Interesting stats on retirement

Here’s one number that seems low…“Of the 47.8 million Americans ages 65 and older, the average income is only $38,515 dollars, according to the U.S. Census, and their average net worth is $170,516.”

$38,515 a year is just over $3,000 a month, after expenses you have to pay (insurance, property taxes or rent, utilities, basic food and household stuff, etc) there’s not a lot left for doing other things.

Many of these people may also have no mortgage or car payments.
And they may have other means of money coming in that doesn’t necessarily count as “income”.

That’s actually better than I’d have guessed. Americans aren’t savers.

True, but the net worth seems very low for someone over age 60, I’m assuming that includes their home.

My girlfriend makes 250k+ but her 401k had $2000 when she met me (not a typo). That’s changed in the last year but she’s 42 and playing catch up for the next 20 years. She likes nice stuff and resigned herself to working until she’s 70.

Remember, a lot of people have negative or zero net worth. And many never own their own home. A good portion that do have mortgages, even into retirement. I’m 52, and just paid mine off a few months ago.

I was well into my 20s when I heard the stats that a majority of Americans own their homes. Before then, I’d have guessed that it was much lower. My parents never owned their home until I was in high school and that only came about after my grandmother’s death and the opportunity to buy out my dad’s brothers.

If she loves her work, maybe that’s fine. I like my work, but don’t want to do it forever. I have other things I could do with my time.

Making $3,000 a month you’d have to be debt free. Owning a home outright you still have homeowners insurance, property taxes, utilities, upkeep and maintenance. Renters also have rent and utilities which can be expensive depending where you are. Where I’m at a decent middle of the road 2 bedroom apartment is $1,200 a month and the nicer ones are over $1,500.

Making $250k a year she should be able to max it out which is over $18,000 a year. If she starts now she’ll be fine.

Her new and current job is high stress, cannot see her handling the stress at 60. She accidentally fell into a great situation, her company will likely be sold to a VC and the payout could be in the millions. She might have a great retirement completely by accident.

IMO owning a home is the easiest way for a family with an average income to build wealth and pass it on to the next generation.

It probably is, for most people.

My brother’s wife was CEO of several start ups funded by venture capital, they made their money when the company got bought out by a corporation or they’d go public. She did very well.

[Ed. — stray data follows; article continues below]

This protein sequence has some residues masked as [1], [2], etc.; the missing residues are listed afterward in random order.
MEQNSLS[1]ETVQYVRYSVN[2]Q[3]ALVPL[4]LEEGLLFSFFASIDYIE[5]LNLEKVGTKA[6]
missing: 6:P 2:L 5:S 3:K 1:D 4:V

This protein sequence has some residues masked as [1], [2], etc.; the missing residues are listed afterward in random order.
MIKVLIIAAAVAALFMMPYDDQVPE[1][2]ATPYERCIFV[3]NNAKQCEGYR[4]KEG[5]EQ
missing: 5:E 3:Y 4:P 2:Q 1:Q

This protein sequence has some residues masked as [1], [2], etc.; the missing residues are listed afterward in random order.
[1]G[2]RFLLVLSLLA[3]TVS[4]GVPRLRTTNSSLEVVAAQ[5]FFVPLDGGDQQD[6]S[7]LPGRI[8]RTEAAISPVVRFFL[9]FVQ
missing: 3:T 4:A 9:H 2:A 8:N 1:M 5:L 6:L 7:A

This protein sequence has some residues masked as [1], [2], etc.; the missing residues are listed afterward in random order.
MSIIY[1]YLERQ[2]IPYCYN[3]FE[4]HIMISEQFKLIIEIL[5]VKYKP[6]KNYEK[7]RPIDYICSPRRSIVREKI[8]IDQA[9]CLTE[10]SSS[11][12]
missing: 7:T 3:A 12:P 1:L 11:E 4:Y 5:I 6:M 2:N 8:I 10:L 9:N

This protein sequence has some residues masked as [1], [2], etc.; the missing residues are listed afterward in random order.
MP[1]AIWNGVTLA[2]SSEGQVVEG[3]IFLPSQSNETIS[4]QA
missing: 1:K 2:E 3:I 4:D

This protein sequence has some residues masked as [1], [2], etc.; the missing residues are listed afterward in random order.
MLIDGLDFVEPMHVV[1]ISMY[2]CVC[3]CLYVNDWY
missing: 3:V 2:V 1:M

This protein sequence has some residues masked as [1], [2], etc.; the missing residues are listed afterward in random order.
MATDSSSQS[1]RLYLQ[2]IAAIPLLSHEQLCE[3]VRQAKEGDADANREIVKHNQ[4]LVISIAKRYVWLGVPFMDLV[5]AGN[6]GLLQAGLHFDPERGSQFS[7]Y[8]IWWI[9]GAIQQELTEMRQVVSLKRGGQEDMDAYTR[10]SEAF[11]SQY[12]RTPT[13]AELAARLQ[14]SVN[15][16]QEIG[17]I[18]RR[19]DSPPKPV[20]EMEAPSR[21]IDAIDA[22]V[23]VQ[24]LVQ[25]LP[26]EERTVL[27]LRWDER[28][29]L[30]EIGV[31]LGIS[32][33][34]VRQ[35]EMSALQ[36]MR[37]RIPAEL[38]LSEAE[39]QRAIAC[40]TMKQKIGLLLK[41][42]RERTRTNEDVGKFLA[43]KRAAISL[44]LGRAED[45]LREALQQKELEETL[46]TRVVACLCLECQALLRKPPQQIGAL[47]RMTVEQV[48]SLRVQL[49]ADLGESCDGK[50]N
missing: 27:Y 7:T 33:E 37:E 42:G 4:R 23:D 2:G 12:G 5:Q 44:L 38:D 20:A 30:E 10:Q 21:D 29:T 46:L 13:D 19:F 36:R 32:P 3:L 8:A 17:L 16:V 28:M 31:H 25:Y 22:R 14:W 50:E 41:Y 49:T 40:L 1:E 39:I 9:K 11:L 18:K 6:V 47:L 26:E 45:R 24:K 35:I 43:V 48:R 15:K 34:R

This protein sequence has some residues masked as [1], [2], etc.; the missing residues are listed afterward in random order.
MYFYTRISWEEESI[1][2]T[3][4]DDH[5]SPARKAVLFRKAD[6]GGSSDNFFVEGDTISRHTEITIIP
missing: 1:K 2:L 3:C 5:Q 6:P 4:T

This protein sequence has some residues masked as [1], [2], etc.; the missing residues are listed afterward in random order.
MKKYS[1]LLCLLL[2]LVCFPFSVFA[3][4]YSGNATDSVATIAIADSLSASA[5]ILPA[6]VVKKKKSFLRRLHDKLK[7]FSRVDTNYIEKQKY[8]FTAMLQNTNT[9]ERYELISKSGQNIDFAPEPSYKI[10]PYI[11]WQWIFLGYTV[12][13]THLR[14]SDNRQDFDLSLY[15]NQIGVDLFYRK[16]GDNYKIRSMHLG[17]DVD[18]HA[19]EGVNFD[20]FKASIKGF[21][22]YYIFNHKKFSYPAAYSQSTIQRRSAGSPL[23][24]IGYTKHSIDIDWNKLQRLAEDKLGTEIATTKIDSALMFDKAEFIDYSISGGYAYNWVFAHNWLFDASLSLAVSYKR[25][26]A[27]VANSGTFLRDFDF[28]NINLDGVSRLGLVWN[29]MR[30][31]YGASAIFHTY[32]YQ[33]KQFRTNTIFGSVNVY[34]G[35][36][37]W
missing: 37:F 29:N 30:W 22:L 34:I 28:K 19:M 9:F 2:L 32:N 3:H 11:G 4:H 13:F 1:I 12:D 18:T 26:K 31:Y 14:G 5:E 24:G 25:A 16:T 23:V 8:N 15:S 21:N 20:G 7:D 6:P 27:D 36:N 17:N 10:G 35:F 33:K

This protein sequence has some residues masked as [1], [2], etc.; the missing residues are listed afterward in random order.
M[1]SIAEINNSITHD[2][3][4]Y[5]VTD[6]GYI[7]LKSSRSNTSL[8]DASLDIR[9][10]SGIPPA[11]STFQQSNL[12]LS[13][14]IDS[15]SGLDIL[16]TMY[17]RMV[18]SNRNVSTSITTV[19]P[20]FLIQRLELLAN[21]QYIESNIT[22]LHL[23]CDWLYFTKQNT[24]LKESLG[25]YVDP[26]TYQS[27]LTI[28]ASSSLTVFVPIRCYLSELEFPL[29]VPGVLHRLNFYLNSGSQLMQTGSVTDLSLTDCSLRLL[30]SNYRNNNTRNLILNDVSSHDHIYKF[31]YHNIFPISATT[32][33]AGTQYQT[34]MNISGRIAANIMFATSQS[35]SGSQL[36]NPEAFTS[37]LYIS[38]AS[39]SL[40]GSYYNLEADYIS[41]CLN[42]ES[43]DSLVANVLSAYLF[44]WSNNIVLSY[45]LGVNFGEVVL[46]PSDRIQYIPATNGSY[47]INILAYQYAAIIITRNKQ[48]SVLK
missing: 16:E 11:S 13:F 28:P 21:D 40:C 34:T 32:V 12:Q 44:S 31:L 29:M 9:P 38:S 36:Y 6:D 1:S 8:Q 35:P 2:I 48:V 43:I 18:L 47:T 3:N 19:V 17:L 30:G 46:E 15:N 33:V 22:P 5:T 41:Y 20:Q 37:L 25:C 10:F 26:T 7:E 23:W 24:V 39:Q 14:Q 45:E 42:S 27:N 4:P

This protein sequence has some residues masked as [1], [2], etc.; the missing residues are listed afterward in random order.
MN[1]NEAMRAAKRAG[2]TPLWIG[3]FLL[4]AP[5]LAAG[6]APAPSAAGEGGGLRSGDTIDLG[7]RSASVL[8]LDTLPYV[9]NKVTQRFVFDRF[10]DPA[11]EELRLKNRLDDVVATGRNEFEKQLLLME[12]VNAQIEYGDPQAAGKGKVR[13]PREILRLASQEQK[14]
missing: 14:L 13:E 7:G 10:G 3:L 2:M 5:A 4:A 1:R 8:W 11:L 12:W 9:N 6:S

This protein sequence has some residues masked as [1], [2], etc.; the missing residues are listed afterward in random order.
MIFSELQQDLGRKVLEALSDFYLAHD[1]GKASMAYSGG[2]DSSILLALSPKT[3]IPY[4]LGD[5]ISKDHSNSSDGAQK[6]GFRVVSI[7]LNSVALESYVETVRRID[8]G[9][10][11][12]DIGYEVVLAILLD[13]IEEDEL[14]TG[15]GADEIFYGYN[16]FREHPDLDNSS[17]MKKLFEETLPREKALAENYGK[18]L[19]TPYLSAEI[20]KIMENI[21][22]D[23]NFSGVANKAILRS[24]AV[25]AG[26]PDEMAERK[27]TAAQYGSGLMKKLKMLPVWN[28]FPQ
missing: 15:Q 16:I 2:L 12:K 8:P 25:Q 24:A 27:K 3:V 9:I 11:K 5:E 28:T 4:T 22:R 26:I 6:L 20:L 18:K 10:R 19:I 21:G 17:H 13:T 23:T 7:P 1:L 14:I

Not sure I’d say that alone would be good enough but she is maxing out now and hopefully will keep it up if it doesn’t work out between us. I also advised her to buy 50k in an oil etf that is up 45%…she thinks I’m a genius but really it’s watching cnbc and luck.

Putting over $18,000 a year into a retirement account even with out a company match for the next 20 years and she’ll be fine.

I guess but I hate that she started so late.

She didn’t even know about her equity stake when hired, thought it was .005% of the company. I asked her to contact HR about it and turns out it’s 1%. She’s on track for VP in 3 years and if she makes it her equity goes to 3.5%. That alone makes her marriage material…lol!

Years ago a lot of Blue Collar workers lived better after they retired than when they worked because they had paid off their mortgage long before they retired, had saved all of their lives, and no longer had children to support. Now there are many professionals who earned very high salaries for decades but can’t afford to retire because they kept refinancing the mortgage on their home and always lived above their means.

CH used to talk about how both Texas and Canada limit cash out refinances. That should minimize some of this problem.

1 Like

All my friends were from blue collar families and their parents all owned their homes, saved, drove cars for 10 years, lived within their means and did so comfortably. My wife’s parents are off the boat Poles that paid off their house in 7 years working factory jobs and have always been serious savers, my father in law would buy a new Oldsmobile or Buick for cash and drive it for 10 years. That car would become the “work” car and he’d buy a new Buick or Olds for cash for the Sunday driver. Now many people want everything now and don’t care about their future.


I agree, but if a person would rather have a new boat, new car every few years, take vacations they can’t afford and buy new shinny things to keep up with the neighbors than a paid off home or secure future that’s their decision, it’s their money. Those are the same people who will complain that life’s unfair, whine about inequality and that CEO’s make too much.